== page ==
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David MitchellDavid Mitchell's newest mind-bending, time-skipping novel may be his most accomplished work yet. Written in six sections, one per decade, The Bone... Continue »
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1 Beaverton Children's Picture Books- General

Do Kangaroos Wear Seatbelts?

by

Do Kangaroos Wear Seatbelts? Cover

 

Synopses & Reviews

Publisher Comments:

This warm and whimsical picture book opens with a little boy eagerly anticipating a trip to the zoo as his mother straps him into his car seat. Like most toddlers, he would rather run free than wear a seat belt, ride in a stroller, hold Mommy's hand, or climb into her backpack. As they pass various animal exhibits, the little boy asks teasing questions, such as "If I were a monkey, would I have to wear a helmet?" Mommy's light-hearted responses reveal, in a bouncy cadence, how animal and human moms alike keep their rambunctious young ones close and safe.

Review:

"This sentimental homily about how animal and human parents keep their children 'warm and safe and snug' may disappoint fans of Kurtz's Water Hole Waiting. The book begins promisingly, with a mother buckling her preschool boy into a car seat and calling him a 'bouncy kangaroo' as they head to the zoo. In a sepia-tone illustration, the boy imagines a kangaroo and her offspring riding alongside him, also sporting a seat belt. His mother then explains that a mama kangaroo carries her joey in a pouch, and the accompanying picture appears in full-color. But the animals smile like stuffed toys whether they are imagined by the boy or presented as denizens of the zoo. Immediately thereafter, the premise breaks down. Aside from the human mother carrying her child in a backpack like the 'bush baby [that] rides on Mama's back at night,' none of the other correlations between a human child's experiences and the animal world work. The rhyme and rhythm of the stanzas are also inconsistent, and the dialogue between mother and child stretches credibility. The quiet cheer of Manning's (The Witch Who Was Afraid of Witches) illustrations underscores the book's edifying tone. When the boy asks, near the close, why his mother must go with him wherever he goes, she answers, 'All kinds of parents everywhere — / wet or dry, low or high,/ .../ do their best to take good care/ of their little ones,' and weights the book more toward didactic than entertaining. Ages 3-up." Publishers Weekly (Copyright Reed Business Information, Inc.)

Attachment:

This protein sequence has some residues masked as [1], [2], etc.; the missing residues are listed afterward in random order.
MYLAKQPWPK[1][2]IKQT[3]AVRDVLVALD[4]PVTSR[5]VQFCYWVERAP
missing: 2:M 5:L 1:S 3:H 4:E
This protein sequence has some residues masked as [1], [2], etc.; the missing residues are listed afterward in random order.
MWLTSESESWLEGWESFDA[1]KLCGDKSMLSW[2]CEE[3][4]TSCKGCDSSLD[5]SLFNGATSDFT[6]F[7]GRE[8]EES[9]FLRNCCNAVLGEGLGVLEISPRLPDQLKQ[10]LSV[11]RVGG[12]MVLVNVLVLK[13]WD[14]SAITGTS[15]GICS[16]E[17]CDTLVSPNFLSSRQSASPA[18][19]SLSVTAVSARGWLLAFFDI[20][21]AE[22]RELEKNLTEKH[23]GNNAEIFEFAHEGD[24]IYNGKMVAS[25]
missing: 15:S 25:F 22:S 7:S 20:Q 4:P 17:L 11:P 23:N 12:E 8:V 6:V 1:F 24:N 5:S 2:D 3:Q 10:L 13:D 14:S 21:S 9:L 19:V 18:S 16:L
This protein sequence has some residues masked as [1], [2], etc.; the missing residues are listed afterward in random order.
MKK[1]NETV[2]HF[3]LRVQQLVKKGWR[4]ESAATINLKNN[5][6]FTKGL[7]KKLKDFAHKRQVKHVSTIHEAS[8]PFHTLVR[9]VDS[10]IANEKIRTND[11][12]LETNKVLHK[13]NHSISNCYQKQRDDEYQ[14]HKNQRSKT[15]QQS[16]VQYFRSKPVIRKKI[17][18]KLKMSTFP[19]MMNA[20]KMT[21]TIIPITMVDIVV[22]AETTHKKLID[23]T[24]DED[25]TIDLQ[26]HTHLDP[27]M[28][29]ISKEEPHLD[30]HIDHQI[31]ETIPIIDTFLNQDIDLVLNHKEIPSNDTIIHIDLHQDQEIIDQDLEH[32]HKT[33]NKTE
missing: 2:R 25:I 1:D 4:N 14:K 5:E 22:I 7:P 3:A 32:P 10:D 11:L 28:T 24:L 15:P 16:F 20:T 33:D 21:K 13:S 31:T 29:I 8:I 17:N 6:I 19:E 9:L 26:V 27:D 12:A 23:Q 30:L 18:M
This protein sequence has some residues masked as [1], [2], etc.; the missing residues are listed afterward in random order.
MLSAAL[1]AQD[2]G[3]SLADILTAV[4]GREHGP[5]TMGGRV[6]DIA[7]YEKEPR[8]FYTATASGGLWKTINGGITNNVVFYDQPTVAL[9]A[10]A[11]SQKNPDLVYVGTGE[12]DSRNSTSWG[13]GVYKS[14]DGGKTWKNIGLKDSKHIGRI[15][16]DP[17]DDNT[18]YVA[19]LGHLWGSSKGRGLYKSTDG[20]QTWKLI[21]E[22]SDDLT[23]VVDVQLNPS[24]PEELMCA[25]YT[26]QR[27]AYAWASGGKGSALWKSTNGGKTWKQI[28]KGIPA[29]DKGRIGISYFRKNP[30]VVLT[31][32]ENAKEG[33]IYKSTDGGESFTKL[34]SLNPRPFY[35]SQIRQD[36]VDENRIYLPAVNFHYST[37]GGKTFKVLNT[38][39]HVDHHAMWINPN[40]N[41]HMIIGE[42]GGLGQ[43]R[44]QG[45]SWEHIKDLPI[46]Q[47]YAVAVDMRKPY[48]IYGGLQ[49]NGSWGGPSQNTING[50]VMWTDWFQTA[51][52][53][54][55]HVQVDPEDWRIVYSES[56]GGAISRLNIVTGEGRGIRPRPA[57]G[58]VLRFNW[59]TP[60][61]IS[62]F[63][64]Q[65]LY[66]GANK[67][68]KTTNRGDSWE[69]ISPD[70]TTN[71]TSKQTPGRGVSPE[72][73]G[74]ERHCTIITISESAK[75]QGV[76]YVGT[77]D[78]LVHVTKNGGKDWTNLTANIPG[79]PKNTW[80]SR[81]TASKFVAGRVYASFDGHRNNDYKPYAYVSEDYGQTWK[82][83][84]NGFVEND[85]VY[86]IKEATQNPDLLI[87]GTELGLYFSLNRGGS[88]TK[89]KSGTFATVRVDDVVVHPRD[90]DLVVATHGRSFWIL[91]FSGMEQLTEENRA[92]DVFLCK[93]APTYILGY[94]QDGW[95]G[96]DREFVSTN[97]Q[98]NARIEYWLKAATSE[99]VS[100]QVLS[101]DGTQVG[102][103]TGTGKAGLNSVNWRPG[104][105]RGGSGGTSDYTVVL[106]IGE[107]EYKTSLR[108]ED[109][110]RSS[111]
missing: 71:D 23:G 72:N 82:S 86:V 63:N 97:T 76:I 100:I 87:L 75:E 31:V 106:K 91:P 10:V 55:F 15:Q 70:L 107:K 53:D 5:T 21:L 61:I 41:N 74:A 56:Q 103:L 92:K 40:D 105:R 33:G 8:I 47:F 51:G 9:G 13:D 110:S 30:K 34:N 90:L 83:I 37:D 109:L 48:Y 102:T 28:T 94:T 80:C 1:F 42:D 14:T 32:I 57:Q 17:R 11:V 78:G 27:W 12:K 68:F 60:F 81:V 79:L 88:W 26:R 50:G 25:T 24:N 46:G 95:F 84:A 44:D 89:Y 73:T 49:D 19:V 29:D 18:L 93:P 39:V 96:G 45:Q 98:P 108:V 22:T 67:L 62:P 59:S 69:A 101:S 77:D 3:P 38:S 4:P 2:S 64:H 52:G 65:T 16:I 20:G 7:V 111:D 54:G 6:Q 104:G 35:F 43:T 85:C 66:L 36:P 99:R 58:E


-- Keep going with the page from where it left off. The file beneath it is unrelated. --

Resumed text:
Synopsis:

This whimsical picture book explores a classic parent-toddler conflict in a story about how animal and human moms are alike in keeping their rambunctious young ones close and safe. Full color.

About the Author

Jane Kurtz is the versatile author of novels, easy readers, and picture books, including Water Hole Waiting.

Product Details

ISBN:
9780525473589
Author:
Manning, Jane K.
Publisher:
Dutton Children's Books
Illustrator:
Manning, Jane
Illustrator: